35. Network Management • Network management refers to the assessment, monitoring, and maintenance of all aspects of a network • Baselining is the practice of measuring and recording a network’s current state of operation

  36. Baselining

  37. Baseline assessment should address the following questions: • Access method • Protocols • Devices • Operating systems • Applications

  38. Performance and Fault Management • Performance management (monitoring how well links and devices are keeping up with the demands placed on them) • Fault management (the detection and signaling of device, link, or component faults)

  39. Performance and Fault Management (continued) • To accomplish both performance and fault management, organizations often use enterprise-wide network management software • Polling • Network management agent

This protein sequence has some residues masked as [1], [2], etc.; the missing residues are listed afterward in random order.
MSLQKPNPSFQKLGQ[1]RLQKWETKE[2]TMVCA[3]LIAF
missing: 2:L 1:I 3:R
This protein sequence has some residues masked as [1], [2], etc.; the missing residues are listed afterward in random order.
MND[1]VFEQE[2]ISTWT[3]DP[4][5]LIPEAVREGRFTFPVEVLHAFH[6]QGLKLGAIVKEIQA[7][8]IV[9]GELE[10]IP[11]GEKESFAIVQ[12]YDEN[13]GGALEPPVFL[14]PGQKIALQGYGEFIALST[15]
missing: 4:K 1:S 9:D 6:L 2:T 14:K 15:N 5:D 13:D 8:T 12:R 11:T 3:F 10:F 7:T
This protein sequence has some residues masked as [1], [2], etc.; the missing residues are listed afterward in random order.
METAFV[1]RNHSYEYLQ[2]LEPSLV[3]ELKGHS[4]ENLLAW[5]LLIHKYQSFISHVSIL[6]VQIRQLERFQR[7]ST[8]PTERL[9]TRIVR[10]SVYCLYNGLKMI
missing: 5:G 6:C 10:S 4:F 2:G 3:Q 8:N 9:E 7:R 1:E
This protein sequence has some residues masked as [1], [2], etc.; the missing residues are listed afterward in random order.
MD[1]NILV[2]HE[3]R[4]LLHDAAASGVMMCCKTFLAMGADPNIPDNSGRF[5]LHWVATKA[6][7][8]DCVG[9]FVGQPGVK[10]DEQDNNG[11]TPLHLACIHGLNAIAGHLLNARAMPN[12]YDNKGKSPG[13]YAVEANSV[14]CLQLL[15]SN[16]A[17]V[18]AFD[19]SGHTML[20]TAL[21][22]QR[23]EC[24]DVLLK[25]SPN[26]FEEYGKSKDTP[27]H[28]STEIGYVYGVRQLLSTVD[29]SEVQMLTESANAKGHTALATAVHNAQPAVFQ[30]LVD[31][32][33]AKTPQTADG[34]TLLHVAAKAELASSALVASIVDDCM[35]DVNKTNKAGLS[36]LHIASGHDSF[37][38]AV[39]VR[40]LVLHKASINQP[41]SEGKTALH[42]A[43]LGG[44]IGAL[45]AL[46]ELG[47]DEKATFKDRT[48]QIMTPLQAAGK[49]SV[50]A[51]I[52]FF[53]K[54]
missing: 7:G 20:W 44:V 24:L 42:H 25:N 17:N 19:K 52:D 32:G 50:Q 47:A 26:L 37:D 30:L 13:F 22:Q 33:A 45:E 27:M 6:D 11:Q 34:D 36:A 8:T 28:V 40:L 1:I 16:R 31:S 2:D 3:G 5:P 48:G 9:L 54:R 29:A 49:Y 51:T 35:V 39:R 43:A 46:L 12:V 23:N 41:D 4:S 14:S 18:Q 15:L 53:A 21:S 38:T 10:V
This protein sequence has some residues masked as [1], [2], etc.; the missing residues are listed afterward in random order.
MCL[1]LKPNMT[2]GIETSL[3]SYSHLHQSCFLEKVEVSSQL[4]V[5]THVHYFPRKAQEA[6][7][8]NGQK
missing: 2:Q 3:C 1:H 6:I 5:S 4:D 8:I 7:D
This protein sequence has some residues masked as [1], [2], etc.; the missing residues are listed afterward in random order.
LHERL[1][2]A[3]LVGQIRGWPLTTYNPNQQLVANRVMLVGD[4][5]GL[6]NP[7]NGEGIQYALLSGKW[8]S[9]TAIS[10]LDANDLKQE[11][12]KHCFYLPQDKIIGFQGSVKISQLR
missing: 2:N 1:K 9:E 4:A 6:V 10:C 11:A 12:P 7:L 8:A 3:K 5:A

40. Performance and Fault Management (continued) • Management information base (MIB) by definition are where managed objects and their data are collected • Agents communicate information about managed objects via any one of several Application layer protocols

  41. Performance and Fault Management (continued) • Once data is collected, the network management program can present an administrator with several ways to view and analyze the data

  42. Network Management

  43. Network Status

  44. Network Management (continued) • One of the most common network management tools used on WANs is the Multi Router Traffic Grapher (MRTG) • MRTG is a command-line program that uses SNMP to poll devices, collects data in a log file, then generates HTML-based views of the data